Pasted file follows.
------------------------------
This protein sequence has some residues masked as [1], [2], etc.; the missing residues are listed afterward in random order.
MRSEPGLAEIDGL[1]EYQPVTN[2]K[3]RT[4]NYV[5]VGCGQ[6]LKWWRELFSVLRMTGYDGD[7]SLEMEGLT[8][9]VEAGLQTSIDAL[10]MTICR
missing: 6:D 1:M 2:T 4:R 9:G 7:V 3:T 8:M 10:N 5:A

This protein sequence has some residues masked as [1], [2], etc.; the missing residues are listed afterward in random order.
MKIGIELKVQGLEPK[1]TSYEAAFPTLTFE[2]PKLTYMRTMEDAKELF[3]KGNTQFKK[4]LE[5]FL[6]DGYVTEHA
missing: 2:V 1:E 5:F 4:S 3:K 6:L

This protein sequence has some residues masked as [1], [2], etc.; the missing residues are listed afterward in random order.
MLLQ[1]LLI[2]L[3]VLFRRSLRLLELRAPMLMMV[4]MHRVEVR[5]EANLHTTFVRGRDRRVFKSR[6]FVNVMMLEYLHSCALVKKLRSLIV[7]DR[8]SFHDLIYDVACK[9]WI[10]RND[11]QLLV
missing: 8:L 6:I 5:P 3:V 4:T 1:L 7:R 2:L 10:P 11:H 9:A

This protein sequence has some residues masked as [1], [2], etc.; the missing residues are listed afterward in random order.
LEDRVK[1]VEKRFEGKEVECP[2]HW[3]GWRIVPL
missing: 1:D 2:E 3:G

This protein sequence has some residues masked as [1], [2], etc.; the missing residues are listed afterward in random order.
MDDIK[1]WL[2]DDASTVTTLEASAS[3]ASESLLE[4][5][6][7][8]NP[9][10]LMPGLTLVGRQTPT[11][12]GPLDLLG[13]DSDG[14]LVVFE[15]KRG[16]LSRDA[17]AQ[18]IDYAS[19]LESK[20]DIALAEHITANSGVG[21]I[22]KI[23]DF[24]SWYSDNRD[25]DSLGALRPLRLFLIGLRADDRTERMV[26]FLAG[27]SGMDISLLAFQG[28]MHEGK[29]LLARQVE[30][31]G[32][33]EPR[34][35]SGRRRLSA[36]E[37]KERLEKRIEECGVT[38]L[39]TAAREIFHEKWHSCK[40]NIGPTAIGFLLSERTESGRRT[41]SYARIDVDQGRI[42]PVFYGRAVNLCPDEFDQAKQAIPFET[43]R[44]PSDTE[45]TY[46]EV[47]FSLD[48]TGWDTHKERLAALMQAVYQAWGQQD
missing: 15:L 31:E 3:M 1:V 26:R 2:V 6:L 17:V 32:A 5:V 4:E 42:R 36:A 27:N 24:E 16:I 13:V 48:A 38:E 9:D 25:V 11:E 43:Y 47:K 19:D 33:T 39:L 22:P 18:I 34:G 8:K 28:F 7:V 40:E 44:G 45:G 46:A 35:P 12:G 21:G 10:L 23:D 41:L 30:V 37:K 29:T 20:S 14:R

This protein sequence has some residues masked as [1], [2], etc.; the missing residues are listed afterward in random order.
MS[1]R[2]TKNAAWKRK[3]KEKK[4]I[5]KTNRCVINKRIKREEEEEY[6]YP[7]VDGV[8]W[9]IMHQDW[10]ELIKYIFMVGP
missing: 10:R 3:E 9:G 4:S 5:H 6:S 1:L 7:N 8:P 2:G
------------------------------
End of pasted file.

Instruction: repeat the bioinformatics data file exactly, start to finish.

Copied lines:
This protein sequence has some residues masked as [1], [2], etc.; the missing residues are listed afterward in random order.
MRSEPGLAEIDGL[1]EYQPVTN[2]K[3]RT[4]NYV[5]VGCGQ[6]LKWWRELFSVLRMTGYDGD[7]SLEMEGLT[8][9]VEAGLQTSIDAL[10]MTICR
missing: 6:D 1:M 2:T 4:R 9:G 7:V 3:T 8:M 10:N 5:A

This protein sequence has some residues masked as [1], [2], etc.; the missing residues are listed afterward in random order.
MKIGIELKVQGLEPK[1]TSYEAAFPTLTFE[2]PKLTYMRTMEDAKELF[3]KGNTQFKK[4]LE[5]FL[6]DGYVTEHA
missing: 2:V 1:E 5:F 4:S 3:K 6:L

This protein sequence has some residues masked as [1], [2], etc.; the missing residues are listed afterward in random order.
MLLQ[1]LLI[2]L[3]VLFRRSLRLLELRAPMLMMV[4]MHRVEVR[5]EANLHTTFVRGRDRRVFKSR[6]FVNVMMLEYLHSCALVKKLRSLIV[7]DR[8]SFHDLIYDVACK[9]WI[10]RND[11]QLLV
missing: 8:L 6:I 5:P 3:V 4:T 1:L 7:R 2:L 10:P 11:H 9:A

This protein sequence has some residues masked as [1], [2], etc.; the missing residues are listed afterward in random order.
LEDRVK[1]VEKRFEGKEVECP[2]HW[3]GWRIVPL
missing: 1:D 2:E 3:G

This protein sequence has some residues masked as [1], [2], etc.; the missing residues are listed afterward in random order.
MDDIK[1]WL[2]DDASTVTTLEASAS[3]ASESLLE[4][5][6][7][8]NP[9][10]LMPGLTLVGRQTPT[11][12]GPLDLLG[13]DSDG[14]LVVFE[15]KRG[16]LSRDA[17]AQ[18]IDYAS[19]LESK[20]DIALAEHITANSGVG[21]I[22]KI[23]DF[24]SWYSDNRD[25]DSLGALRPLRLFLIGLRADDRTERMV[26]FLAG[27]SGMDISLLAFQG[28]MHEGK[29]LLARQVE[30][31]G[32][33]EPR[34][35]SGRRRLSA[36]E[37]KERLEKRIEECGVT[38]L[39]TAAREIFHEKWHSCK[40]NIGPTAIGFLLSERTESGRRT[41]SYARIDVDQGRI[42]PVFYGRAVNLCPDEFDQAKQAIPFET[43]R[44]PSDTE[45]TY[46]EV[47]FSLD[48]TGWDTHKERLAALMQAVYQAWGQQD
missing: 15:L 31:E 3:M 1:V 26:R 2:V 6:L 17:V 32:A 5:V 4:E 42:R 36:A 27:N 24:E 16:I 13:V 48:A 38:E 9:D 25:V 11:E 43:Y 47:K 19:D 33:T 39:L 22:P 18:I 34:G 8:K 28:F 7:V 40:E 44:G 45:G 46:A 35:P 12:G 21:G 10:L 23:D 41:L 30:V 37:K 29:T 20:S 14:R

This protein sequence has some residues masked as [1], [2], etc.; the missing residues are listed afterward in random order.
MS[1]R[2]TKNAAWKRK[3]KEKK[4]I[5]KTNRCVINKRIKREEEEEY[6]YP[7]VDGV[8]W[9]IMHQDW[10]ELIKYIFMVGP
missing: 10:R 3:E 9:G 4:S 5:H 6:S 1:L 7:N 8:P 2:G